Los Angeles Times, Jan. 22, 2023
Mass shooting in Monterey Park shatters the hope and joy of Lunar New Year
The holiday has a different resonance than the western new year, said Judy Wu, a professor of history and Asian American studies at UC Irvine. While both involve reflecting on the past and thinking about goals for the future, Jan. 1, with champagne and a countdown, often feels like an add-on for those who celebrate Lunar New Year. “You clean your house, you pay your debt, you start the new year with hope,” Wu said. “People take multiple days off from work, they travel to go home, and it’s an important time to connect with family.” [Subscription required, you can request an electronic copy of the article by sending an email to firstname.lastname@example.org.]
Inside Higher Ed, Jan. 23, 2023
New Role Brings More Focus to Student Basic Needs
When Andrea Mora enrolled at University of California, Irvine, in 2012, she was a low-income, first-generation student. She was also 25 years old and an undocumented immigrant from Peru. … She channeled her interest in these issues into student activism … which helped her see the gaps in services the university provided to underrepresented students. … Mora is now UC Irvine’s director of Basic Needs and tasked with supervising the array of services the university provides to students whose backgrounds and life stories are much like her own: students from low-income or immigrant backgrounds; first in their families to attend college; Black, Hispanic or Indigenous, or BIPOC.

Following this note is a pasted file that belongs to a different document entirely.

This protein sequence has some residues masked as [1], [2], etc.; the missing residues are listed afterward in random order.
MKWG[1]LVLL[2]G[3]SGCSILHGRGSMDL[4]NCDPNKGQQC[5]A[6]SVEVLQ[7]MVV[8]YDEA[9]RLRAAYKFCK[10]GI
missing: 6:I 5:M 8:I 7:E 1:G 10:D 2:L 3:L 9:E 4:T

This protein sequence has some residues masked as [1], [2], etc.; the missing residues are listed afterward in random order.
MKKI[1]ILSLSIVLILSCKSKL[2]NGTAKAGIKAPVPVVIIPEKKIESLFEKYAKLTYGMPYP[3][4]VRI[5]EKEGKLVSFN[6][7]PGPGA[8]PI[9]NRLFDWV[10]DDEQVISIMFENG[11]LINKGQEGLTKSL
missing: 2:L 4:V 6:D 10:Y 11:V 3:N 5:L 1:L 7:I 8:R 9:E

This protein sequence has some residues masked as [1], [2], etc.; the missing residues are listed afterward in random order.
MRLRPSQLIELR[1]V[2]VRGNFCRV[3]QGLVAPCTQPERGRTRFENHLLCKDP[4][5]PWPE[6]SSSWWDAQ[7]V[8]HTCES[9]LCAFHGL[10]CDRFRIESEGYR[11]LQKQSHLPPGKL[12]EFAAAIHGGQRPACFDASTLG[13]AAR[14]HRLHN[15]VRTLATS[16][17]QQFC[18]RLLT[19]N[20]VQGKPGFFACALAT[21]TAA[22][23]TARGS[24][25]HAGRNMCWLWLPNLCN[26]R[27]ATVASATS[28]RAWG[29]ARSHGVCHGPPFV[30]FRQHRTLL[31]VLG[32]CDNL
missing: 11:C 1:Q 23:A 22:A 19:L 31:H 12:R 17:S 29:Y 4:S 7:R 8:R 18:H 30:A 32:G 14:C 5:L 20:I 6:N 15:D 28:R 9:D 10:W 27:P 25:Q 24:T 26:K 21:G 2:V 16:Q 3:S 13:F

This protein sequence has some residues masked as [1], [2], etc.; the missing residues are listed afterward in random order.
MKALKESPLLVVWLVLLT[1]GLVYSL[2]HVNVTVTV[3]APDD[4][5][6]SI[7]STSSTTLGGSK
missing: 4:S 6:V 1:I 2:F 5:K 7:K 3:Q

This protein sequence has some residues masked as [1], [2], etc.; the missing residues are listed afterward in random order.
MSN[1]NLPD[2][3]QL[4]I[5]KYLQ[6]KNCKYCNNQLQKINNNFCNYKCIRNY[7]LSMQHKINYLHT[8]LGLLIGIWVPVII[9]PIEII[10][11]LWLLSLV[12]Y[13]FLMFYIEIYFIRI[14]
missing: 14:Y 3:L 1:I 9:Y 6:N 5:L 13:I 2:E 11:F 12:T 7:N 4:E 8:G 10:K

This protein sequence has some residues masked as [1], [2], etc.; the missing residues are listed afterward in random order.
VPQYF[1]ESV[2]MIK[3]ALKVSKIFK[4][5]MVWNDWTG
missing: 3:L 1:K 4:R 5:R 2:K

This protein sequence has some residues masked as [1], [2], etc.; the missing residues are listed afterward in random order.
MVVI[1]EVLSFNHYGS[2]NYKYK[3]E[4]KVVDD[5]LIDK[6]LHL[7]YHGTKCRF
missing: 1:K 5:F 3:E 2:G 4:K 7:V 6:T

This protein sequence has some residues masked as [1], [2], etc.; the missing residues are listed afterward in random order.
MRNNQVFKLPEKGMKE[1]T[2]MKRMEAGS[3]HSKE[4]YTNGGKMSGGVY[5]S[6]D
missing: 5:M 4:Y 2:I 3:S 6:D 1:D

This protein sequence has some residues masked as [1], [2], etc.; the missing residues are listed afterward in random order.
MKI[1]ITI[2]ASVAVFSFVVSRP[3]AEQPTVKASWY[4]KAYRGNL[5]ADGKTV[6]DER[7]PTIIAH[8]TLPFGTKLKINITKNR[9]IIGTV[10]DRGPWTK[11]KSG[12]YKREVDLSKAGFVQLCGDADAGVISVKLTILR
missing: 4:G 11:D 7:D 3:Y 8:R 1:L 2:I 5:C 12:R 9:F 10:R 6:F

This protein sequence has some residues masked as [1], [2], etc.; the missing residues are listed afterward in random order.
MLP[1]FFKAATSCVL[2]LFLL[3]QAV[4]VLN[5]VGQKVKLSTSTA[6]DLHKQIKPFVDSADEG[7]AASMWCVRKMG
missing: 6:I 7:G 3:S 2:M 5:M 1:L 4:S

Newsweek, Jan. 20, 2023
If America’s Megadrought Continues, the Impact Will Be Catastrophic
When discussing the impact of the megadrought, David Feldman, [professor of urban planning and public policy and political science, director, Water UCI], with the University of California, Irvine, who specializes in water resources management, climate change policy and sustainable development, told Newsweek it is important to recognize that the effects differ widely at a local level, with some communities affected much more than others. “As a general rule, we’d have to say that the region as a whole is intensely affected,” he said.
The Orange County Register, Jan. 22, 2023
Southern California life expectancy shows huge gaps based on race, gender, county
A study from researchers at UCLA and Northwestern, among others, showed that from 2019 through 2021 life expectancy in California fell across racial and ethnic lines, though in vastly unequal portions …. Others who study public health said the unequal losses of life just back up arguments they’ve been making for years. “These differences aren’t accidents,” said Brittany Morey, an assistant professor of health, science and behavior at UC Irvine. “Why would a virus affect certain groups more than others? The pandemic revealed a system of broader inequities.” [Subscription required, campus-wide access provided by UCI Libraries. Sign-up here: https://guides.lib.uci.edu/news/ocregister]
The Guardian, Jan. 20, 2023
‘The last generation’: the young Chinese people vowing not to have children
Wang Feng, a sociology professor at the University of California, Irvine, said the population decline had begun almost a decade earlier than the United Nations had anticipated. … Wang said the population decline could be attributed to the one-child policy that began three and half decades ago, which resulted in a smaller number of women of childbearing age, people delaying or giving up on marriage and a smaller number of births within marriages. But the pandemic has worsened the situation.
Previously “In the News”